The origin of Millbank Penitentiary was the work of Jeremy Bentham, who in 1791 produced a set of novel ideas for prison management.  He conceived of a round prison with cells on the circumference facing a core at the enter.  The guards were to sit in the central core and view all cells, thereby giving the illusion of constant surveillance. The prisoners were to be kept silent and made to produce various commercial items.  Bentham theorized that this would serve as punishment while at the same time develop an appreciation of labor.  A contract to build such a prison was acquired by Bentham, but he was unable to secure financing.  In 1813 the government took over the contract and built a modified version of the prison, completed in 1821.  

The prison was shaped like a six-pointed star and resided on seven acres by the River Thames.  It was the largest prison in London and was used for both men and women.  The prisoners were confined to separate cells, made shoes and mail bags, and were forbidden to communicate with each other for the first half of their sentence.  Following many health problems attributed to poor diet and sanitation, an Act of Parliament in 1823 limited the prison to men, and improved the environmental and nutritional conditions.  In 1843 the facility was converted to an ordinary prison.  It was closed in 1890 and demolished in 1903.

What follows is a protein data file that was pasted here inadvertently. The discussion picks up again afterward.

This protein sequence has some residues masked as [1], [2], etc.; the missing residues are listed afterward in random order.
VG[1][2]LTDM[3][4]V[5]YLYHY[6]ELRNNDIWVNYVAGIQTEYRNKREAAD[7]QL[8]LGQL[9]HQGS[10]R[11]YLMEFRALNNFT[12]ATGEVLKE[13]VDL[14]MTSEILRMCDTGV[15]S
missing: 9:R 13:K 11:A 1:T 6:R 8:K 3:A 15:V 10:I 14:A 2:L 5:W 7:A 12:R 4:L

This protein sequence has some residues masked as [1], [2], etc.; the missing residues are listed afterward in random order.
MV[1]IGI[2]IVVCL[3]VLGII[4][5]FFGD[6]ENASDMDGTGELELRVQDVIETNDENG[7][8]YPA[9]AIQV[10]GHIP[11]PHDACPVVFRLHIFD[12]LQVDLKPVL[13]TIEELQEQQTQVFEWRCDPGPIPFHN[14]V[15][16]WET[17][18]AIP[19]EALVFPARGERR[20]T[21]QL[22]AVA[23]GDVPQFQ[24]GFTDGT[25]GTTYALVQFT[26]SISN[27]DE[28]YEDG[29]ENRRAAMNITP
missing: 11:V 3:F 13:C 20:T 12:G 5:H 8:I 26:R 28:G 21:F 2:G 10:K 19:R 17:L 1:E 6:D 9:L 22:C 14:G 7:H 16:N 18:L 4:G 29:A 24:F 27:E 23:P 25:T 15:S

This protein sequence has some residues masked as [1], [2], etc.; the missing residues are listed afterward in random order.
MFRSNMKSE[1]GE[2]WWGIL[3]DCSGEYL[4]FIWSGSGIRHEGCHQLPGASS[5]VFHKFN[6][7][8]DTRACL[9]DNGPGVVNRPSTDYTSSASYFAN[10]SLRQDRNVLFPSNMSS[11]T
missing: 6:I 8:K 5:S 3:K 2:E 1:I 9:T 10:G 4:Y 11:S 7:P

The prison is identified as Penitentiary House in Cruchley's map of 1846, Millbank Penitentiary in the 1859 and 1862 maps, and Millbank Prison in the more detailed map of 1869.  


(Quarter Mile Section - Q 15)

Source: Weinreb B, Hibbert C (eds). The London Encyclopaedia, 1993.

Picture in 1828

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Undated Birds-Eye View of Prison 

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Cruchley's Map of 1846

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Site in Stanford's Map of 1862

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Old Ordnance Survey Map of 1869

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